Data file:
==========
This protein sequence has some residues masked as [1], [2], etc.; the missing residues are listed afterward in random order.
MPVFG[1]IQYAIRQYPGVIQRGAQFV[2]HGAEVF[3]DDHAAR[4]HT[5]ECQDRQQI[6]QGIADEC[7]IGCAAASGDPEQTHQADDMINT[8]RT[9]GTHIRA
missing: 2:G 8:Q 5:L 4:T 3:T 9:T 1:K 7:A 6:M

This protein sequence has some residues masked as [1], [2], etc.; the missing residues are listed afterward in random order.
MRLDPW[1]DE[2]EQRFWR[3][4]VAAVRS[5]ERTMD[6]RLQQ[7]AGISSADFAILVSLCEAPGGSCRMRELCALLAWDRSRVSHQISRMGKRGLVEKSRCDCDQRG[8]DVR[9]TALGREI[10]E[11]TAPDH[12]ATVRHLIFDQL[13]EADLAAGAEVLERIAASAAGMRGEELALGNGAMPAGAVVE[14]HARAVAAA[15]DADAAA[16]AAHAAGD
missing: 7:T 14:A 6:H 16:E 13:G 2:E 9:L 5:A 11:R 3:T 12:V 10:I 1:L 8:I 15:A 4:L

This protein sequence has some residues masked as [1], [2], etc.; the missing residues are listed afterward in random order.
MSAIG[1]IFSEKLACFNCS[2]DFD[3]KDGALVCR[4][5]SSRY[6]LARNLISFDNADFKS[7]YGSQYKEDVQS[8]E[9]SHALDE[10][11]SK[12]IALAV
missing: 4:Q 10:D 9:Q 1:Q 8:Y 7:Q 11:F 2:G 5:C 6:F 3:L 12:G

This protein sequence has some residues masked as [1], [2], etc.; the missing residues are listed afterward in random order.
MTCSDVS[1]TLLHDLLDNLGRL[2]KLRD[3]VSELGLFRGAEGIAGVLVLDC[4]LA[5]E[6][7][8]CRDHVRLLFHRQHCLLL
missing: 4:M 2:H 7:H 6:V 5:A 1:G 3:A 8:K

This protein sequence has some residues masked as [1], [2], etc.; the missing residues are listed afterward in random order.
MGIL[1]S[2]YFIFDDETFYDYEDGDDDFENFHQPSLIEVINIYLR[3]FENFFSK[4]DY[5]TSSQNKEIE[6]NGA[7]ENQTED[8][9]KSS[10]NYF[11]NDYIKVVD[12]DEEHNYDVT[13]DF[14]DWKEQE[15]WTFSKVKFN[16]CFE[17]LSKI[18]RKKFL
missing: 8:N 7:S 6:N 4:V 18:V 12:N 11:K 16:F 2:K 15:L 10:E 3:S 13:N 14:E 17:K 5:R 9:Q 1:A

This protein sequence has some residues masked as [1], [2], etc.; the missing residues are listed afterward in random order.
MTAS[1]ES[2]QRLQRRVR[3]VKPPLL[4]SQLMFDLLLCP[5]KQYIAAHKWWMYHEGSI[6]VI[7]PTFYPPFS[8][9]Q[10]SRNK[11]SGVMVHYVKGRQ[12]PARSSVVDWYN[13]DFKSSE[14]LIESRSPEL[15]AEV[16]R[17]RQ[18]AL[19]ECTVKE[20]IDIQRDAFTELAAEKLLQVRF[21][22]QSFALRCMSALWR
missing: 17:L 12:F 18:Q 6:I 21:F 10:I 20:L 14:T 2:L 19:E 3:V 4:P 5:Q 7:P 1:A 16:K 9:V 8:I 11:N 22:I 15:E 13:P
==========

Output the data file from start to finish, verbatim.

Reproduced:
This protein sequence has some residues masked as [1], [2], etc.; the missing residues are listed afterward in random order.
MPVFG[1]IQYAIRQYPGVIQRGAQFV[2]HGAEVF[3]DDHAAR[4]HT[5]ECQDRQQI[6]QGIADEC[7]IGCAAASGDPEQTHQADDMINT[8]RT[9]GTHIRA
missing: 2:G 8:Q 5:L 4:T 3:T 9:T 1:K 7:A 6:M

This protein sequence has some residues masked as [1], [2], etc.; the missing residues are listed afterward in random order.
MRLDPW[1]DE[2]EQRFWR[3][4]VAAVRS[5]ERTMD[6]RLQQ[7]AGISSADFAILVSLCEAPGGSCRMRELCALLAWDRSRVSHQISRMGKRGLVEKSRCDCDQRG[8]DVR[9]TALGREI[10]E[11]TAPDH[12]ATVRHLIFDQL[13]EADLAAGAEVLERIAASAAGMRGEELALGNGAMPAGAVVE[14]HARAVAAA[15]DADAAA[16]AAHAAGD
missing: 7:T 14:A 6:H 16:E 13:G 2:E 9:L 5:A 11:R 3:T 12:V 10:I 1:L 8:I 15:A 4:L

This protein sequence has some residues masked as [1], [2], etc.; the missing residues are listed afterward in random order.
MSAIG[1]IFSEKLACFNCS[2]DFD[3]KDGALVCR[4][5]SSRY[6]LARNLISFDNADFKS[7]YGSQYKEDVQS[8]E[9]SHALDE[10][11]SK[12]IALAV
missing: 4:Q 10:D 9:Q 1:Q 8:Y 7:Q 11:F 2:G 5:C 6:F 3:L 12:G

This protein sequence has some residues masked as [1], [2], etc.; the missing residues are listed afterward in random order.
MTCSDVS[1]TLLHDLLDNLGRL[2]KLRD[3]VSELGLFRGAEGIAGVLVLDC[4]LA[5]E[6][7][8]CRDHVRLLFHRQHCLLL
missing: 4:M 2:H 7:H 6:V 5:A 1:G 3:A 8:K

This protein sequence has some residues masked as [1], [2], etc.; the missing residues are listed afterward in random order.
MGIL[1]S[2]YFIFDDETFYDYEDGDDDFENFHQPSLIEVINIYLR[3]FENFFSK[4]DY[5]TSSQNKEIE[6]NGA[7]ENQTED[8][9]KSS[10]NYF[11]NDYIKVVD[12]DEEHNYDVT[13]DF[14]DWKEQE[15]WTFSKVKFN[16]CFE[17]LSKI[18]RKKFL
missing: 8:N 7:S 6:N 4:V 18:V 12:N 11:K 16:F 2:K 15:L 10:E 3:S 13:N 14:E 17:K 5:R 9:Q 1:A

This protein sequence has some residues masked as [1], [2], etc.; the missing residues are listed afterward in random order.
MTAS[1]ES[2]QRLQRRVR[3]VKPPLL[4]SQLMFDLLLCP[5]KQYIAAHKWWMYHEGSI[6]VI[7]PTFYPPFS[8][9]Q[10]SRNK[11]SGVMVHYVKGRQ[12]PARSSVVDWYN[13]DFKSSE[14]LIESRSPEL[15]AEV[16]R[17]RQ[18]AL[19]ECTVKE[20]IDIQRDAFTELAAEKLLQVRF[21][22]QSFALRCMSALWR
missing: 17:L 12:F 18:Q 6:I 21:F 10:I 20:L 14:T 2:L 19:E 3:V 4:P 5:Q 7:P 1:A 16:K 9:V 8:I 11:N 22:I 15:E 13:P